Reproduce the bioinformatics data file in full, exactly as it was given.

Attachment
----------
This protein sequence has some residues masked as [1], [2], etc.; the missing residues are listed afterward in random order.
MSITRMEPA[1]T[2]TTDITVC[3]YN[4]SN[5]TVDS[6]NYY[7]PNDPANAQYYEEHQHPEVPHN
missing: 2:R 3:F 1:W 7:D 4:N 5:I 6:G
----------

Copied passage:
This protein sequence has some residues masked as [1], [2], etc.; the missing residues are listed afterward in random order.
MSITRMEPA[1]T[2]TTDITVC[3]YN[4]SN[5]TVDS[6]NYY[7]PNDPANAQYYEEHQHPEVPHN
missing: 2:R 3:F 1:W 7:D 4:N 5:I 6:G